In recent years, the move towards a more carbon-efficient economy has gathered pace worldwide. Fire and Rescue Services (FRS) are certainly not immune to this move, with pressure being increased on councils and local governments to follow suit on every aspect in which they operate. In the last decade, the imposition of zero and/or ultra-low-emission zones in highly populated areas has increased to a rate where they are no longer just seen in major cities but in many larger urban areas. In fact, in some countries, this move is even seen in ‘regenerative tourism’ and leisure locations such as holiday resorts.
FRS are being asked to reflect the green credentials and environmental standards of the councils and geographical areas in which they work. All these factors mean that the design of FRS vehicles and equipment is undergoing fundamental change – one that challenges traditional thinking and methods of operation. For any FRS to ensure that it delivers operationally to fulfil their key objective – Save and Rescue endangered life – there needs to be a confidence and assurance that these new systems are robust and trustworthy.
Whilst some manufacturers are producing zero-emission chassis cabs, these cater for other sectors such as passenger transport, general haulage and refuse collection. These chassis cabs are largely unsuitable for FRS use as their drivetrains are designed for applications with far more predictable duty cycles and usage.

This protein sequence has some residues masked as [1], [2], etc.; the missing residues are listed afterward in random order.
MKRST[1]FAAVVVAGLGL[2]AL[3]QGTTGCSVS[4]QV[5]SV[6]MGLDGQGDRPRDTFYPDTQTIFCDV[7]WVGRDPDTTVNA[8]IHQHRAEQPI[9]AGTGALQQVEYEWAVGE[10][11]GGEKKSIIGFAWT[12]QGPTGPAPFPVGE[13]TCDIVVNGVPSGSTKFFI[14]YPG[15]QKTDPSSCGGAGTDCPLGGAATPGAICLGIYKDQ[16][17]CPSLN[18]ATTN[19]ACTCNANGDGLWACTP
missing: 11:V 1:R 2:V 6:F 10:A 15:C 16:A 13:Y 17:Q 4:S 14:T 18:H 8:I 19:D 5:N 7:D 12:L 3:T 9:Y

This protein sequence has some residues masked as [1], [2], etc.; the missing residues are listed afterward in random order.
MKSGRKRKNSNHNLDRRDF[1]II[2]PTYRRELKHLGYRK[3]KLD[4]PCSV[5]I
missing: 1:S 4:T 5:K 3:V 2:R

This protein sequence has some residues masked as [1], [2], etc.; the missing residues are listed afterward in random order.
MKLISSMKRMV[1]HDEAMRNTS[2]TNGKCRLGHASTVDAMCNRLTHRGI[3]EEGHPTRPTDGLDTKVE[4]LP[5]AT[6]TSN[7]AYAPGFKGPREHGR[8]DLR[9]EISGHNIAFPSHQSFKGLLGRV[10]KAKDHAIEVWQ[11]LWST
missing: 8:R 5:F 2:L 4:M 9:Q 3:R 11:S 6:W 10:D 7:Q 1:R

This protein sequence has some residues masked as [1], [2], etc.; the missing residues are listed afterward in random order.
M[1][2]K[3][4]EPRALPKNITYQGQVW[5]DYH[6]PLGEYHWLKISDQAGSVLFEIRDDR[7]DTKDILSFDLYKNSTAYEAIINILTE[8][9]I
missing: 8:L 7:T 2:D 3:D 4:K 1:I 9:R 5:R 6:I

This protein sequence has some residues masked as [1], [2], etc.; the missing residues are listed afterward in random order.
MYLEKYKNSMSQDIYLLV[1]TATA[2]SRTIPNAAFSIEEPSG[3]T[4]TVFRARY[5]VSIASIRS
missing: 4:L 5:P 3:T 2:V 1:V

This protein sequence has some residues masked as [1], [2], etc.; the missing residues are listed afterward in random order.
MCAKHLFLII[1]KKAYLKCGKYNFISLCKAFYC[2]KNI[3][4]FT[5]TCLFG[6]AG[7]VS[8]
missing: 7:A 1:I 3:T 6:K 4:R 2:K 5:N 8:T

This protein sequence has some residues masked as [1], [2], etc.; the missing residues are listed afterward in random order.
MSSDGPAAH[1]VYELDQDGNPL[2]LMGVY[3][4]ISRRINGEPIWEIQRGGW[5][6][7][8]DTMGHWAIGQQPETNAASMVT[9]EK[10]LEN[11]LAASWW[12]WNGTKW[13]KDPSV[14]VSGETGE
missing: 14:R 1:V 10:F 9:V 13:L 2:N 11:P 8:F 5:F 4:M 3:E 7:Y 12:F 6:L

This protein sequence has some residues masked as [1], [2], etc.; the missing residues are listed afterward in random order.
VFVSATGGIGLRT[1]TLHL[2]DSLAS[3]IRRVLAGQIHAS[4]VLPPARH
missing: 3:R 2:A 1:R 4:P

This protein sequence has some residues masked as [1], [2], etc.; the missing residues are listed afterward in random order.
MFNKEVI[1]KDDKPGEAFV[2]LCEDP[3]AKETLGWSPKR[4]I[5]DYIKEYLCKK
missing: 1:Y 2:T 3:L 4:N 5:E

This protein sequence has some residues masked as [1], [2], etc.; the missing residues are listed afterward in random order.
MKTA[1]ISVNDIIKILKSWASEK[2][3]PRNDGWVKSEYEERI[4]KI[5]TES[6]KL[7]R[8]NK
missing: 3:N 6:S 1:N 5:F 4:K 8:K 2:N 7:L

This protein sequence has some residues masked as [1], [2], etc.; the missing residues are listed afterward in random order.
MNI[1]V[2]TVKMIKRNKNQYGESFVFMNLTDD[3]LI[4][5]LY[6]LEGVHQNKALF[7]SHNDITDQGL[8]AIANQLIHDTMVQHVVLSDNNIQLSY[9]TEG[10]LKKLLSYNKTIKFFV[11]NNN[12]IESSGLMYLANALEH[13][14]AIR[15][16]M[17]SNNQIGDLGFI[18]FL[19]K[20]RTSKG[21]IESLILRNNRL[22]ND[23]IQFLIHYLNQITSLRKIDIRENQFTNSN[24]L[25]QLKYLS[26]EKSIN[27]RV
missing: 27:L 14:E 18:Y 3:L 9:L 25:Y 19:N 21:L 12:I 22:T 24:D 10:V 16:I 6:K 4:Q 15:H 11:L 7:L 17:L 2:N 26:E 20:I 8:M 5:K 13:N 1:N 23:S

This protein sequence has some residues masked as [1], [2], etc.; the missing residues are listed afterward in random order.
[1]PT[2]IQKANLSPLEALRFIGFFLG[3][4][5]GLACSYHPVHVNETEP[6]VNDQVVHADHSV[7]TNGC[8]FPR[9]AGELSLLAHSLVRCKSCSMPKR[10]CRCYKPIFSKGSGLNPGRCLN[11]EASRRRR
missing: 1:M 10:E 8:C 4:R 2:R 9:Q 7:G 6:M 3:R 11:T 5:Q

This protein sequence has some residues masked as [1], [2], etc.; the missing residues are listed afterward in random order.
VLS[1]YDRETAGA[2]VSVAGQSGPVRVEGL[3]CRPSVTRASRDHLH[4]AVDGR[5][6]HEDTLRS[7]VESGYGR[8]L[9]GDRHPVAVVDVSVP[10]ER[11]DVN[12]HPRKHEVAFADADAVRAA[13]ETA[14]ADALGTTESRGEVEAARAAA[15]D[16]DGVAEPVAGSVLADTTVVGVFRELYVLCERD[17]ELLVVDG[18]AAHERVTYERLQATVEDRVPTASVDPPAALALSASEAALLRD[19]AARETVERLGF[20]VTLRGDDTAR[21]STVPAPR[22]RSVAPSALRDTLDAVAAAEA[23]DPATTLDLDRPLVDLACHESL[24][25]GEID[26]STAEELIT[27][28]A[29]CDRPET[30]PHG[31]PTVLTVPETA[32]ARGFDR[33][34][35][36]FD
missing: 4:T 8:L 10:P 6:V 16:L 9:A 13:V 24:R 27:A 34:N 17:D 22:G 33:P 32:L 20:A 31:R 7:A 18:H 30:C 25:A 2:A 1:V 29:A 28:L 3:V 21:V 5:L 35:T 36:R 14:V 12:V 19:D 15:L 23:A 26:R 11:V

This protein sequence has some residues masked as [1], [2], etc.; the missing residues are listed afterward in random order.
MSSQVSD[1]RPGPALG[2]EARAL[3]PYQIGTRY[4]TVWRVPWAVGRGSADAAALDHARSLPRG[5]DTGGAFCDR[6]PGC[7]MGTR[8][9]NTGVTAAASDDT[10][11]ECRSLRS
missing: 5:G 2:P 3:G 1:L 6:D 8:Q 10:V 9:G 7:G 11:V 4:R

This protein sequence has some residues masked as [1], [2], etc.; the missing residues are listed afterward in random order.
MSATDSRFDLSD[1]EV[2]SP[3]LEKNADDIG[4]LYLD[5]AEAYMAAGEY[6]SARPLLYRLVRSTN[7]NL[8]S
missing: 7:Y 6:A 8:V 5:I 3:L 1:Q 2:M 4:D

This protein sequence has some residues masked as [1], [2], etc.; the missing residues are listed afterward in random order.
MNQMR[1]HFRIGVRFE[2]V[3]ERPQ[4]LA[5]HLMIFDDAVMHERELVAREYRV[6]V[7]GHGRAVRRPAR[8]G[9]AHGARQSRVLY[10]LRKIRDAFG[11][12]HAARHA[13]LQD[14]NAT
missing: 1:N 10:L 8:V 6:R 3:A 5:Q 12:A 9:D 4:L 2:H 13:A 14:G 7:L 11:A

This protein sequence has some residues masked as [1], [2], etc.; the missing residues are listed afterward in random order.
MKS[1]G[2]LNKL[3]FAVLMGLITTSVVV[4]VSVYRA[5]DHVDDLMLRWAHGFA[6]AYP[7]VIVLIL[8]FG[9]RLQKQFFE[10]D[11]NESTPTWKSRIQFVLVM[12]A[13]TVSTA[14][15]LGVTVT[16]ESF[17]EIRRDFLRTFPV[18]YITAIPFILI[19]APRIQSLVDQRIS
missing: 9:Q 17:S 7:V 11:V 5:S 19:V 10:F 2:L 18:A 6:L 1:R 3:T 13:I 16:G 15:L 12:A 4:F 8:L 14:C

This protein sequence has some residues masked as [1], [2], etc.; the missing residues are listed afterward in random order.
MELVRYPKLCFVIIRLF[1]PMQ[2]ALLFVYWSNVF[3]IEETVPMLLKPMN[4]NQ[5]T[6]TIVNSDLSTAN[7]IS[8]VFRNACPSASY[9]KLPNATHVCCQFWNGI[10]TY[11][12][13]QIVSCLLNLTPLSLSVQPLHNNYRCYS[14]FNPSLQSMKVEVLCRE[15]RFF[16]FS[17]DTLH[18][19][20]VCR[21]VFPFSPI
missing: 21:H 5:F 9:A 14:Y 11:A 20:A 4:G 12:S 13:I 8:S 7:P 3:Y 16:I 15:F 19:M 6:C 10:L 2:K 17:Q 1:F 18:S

Emergency One UK Ltd (E1) aims to tackle this issue. The British fire-engine manufacturer released their first fully electric fire appliance, the E1 EV0, back in 2020. Since the launch, the original E1 EV0 was sold to London Fire Brigade. Another has been built for Scottish Fire and Rescue Service and a further unit confirmed for Hérault Fire Service in France later next year, all in addition to various conversions for E1’s North American partner.
Exceeding where others have struggled, the E1 EV0 range can be adapted to any chassis and meets the requirements of BS EN 1846 and NFPA 1901. For many years, the idea of a zero-emissions fire appliance was thought impossible due to the nature of the tasks undertaken and the complexity of duty cycles. The nature of the FRS is to study risk and likelihood, and it is a paradigm shift in thinking about likelihood that is required to see that duty cycles, whilst unreliable, are not entirely unpredictable. E1 carried out extensive testing to ensure that the electric range of their fire engines were able to meet all the criteria of the Fire Services and cover at least 95% of incidents that the vehicle was required to attend on battery power alone. To many, batteries are seen as a threat to operations, with reliability and range anxiety often quoted as reasons to resist change. However, evidence now shows that Emergency One’s battery technology allows vehicles to travel 300km and have a pumping time in excess of 4 hours. Optional on-appliance range extenders provide for even greater operational flexibility.
Emergency One will be attending Intersec 2023, stand 4-H31 to interact with potential new customers and suppliers as they expand their international exports. Not only do they manufacture fire engines (including electric) but they also specialise in a wide variety of appliances, from aerial appliances and ultra-lightweight industrial vehicles to technology-leading Incident Command units and airport solutions – there’s nothing they can’t do!
For more information, go to www.e1group.co.uk